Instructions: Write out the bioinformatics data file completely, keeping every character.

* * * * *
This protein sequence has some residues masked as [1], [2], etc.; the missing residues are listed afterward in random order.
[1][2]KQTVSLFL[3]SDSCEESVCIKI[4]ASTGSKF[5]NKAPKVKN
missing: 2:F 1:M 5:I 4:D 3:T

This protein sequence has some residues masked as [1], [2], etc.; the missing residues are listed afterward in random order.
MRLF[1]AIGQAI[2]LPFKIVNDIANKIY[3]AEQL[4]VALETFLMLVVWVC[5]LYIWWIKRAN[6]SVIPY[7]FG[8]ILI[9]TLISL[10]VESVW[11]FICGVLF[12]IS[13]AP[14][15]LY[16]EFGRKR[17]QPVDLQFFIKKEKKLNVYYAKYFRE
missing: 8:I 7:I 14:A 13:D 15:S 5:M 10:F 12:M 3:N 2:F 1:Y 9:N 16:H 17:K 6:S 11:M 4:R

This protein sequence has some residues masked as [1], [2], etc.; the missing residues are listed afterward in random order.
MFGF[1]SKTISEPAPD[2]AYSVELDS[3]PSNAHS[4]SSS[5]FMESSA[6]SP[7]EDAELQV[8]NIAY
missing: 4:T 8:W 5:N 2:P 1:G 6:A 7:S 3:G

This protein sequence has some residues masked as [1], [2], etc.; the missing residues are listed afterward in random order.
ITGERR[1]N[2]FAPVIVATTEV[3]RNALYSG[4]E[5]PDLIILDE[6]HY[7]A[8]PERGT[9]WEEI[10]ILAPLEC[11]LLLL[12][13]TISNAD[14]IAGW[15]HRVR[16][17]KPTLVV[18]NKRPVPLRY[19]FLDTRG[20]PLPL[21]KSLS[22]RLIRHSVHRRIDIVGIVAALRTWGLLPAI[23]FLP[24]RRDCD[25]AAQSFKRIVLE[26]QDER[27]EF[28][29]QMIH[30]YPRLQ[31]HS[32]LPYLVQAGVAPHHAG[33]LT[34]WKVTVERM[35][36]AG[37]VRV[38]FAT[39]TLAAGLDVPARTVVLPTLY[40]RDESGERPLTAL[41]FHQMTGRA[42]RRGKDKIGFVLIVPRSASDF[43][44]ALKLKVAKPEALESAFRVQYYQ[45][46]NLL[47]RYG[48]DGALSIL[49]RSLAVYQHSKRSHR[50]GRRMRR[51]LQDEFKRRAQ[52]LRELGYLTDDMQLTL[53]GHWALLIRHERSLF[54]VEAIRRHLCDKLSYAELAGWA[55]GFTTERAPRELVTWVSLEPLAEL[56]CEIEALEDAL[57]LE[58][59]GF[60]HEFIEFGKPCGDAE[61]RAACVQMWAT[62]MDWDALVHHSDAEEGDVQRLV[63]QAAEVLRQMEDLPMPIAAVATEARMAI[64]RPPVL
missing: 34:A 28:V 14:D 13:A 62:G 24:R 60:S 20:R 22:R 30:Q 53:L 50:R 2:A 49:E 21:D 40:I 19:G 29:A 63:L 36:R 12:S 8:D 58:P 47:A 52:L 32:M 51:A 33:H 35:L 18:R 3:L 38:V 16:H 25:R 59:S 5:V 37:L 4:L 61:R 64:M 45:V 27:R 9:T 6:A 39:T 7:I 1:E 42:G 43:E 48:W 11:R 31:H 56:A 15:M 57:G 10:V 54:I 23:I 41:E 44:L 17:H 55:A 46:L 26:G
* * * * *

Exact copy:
This protein sequence has some residues masked as [1], [2], etc.; the missing residues are listed afterward in random order.
[1][2]KQTVSLFL[3]SDSCEESVCIKI[4]ASTGSKF[5]NKAPKVKN
missing: 2:F 1:M 5:I 4:D 3:T

This protein sequence has some residues masked as [1], [2], etc.; the missing residues are listed afterward in random order.
MRLF[1]AIGQAI[2]LPFKIVNDIANKIY[3]AEQL[4]VALETFLMLVVWVC[5]LYIWWIKRAN[6]SVIPY[7]FG[8]ILI[9]TLISL[10]VESVW[11]FICGVLF[12]IS[13]AP[14][15]LY[16]EFGRKR[17]QPVDLQFFIKKEKKLNVYYAKYFRE
missing: 8:I 7:I 14:A 13:D 15:S 5:M 10:F 12:M 3:N 2:F 1:Y 9:N 16:H 17:K 6:S 11:M 4:R

This protein sequence has some residues masked as [1], [2], etc.; the missing residues are listed afterward in random order.
MFGF[1]SKTISEPAPD[2]AYSVELDS[3]PSNAHS[4]SSS[5]FMESSA[6]SP[7]EDAELQV[8]NIAY
missing: 4:T 8:W 5:N 2:P 1:G 6:A 7:S 3:G

This protein sequence has some residues masked as [1], [2], etc.; the missing residues are listed afterward in random order.
ITGERR[1]N[2]FAPVIVATTEV[3]RNALYSG[4]E[5]PDLIILDE[6]HY[7]A[8]PERGT[9]WEEI[10]ILAPLEC[11]LLLL[12][13]TISNAD[14]IAGW[15]HRVR[16][17]KPTLVV[18]NKRPVPLRY[19]FLDTRG[20]PLPL[21]KSLS[22]RLIRHSVHRRIDIVGIVAALRTWGLLPAI[23]FLP[24]RRDCD[25]AAQSFKRIVLE[26]QDER[27]EF[28][29]QMIH[30]YPRLQ[31]HS[32]LPYLVQAGVAPHHAG[33]LT[34]WKVTVERM[35][36]AG[37]VRV[38]FAT[39]TLAAGLDVPARTVVLPTLY[40]RDESGERPLTAL[41]FHQMTGRA[42]RRGKDKIGFVLIVPRSASDF[43][44]ALKLKVAKPEALESAFRVQYYQ[45][46]NLL[47]RYG[48]DGALSIL[49]RSLAVYQHSKRSHR[50]GRRMRR[51]LQDEFKRRAQ[52]LRELGYLTDDMQLTL[53]GHWALLIRHERSLF[54]VEAIRRHLCDKLSYAELAGWA[55]GFTTERAPRELVTWVSLEPLAEL[56]CEIEALEDAL[57]LE[58][59]GF[60]HEFIEFGKPCGDAE[61]RAACVQMWAT[62]MDWDALVHHSDAEEGDVQRLV[63]QAAEVLRQMEDLPMPIAAVATEARMAI[64]RPPVL
missing: 34:A 28:V 14:D 13:A 62:G 24:R 60:S 20:R 22:R 30:Q 53:L 50:R 2:A 49:E 21:D 40:I 19:G 29:A 63:L 36:R 12:S 8:D 58:P 47:A 52:L 32:M 51:A 33:H 35:L 18:R 3:L 38:V 16:H 25:R 59:S 5:V 37:L 4:L 61:R 64:M 45:V 27:R 9:T 6:A 39:T 7:I 1:E 42:G 43:E 48:W 11:R 31:H 56:A 15:M 57:G 10:V 54:I 23:I 41:E 44:L 17:H 55:A 46:L 26:G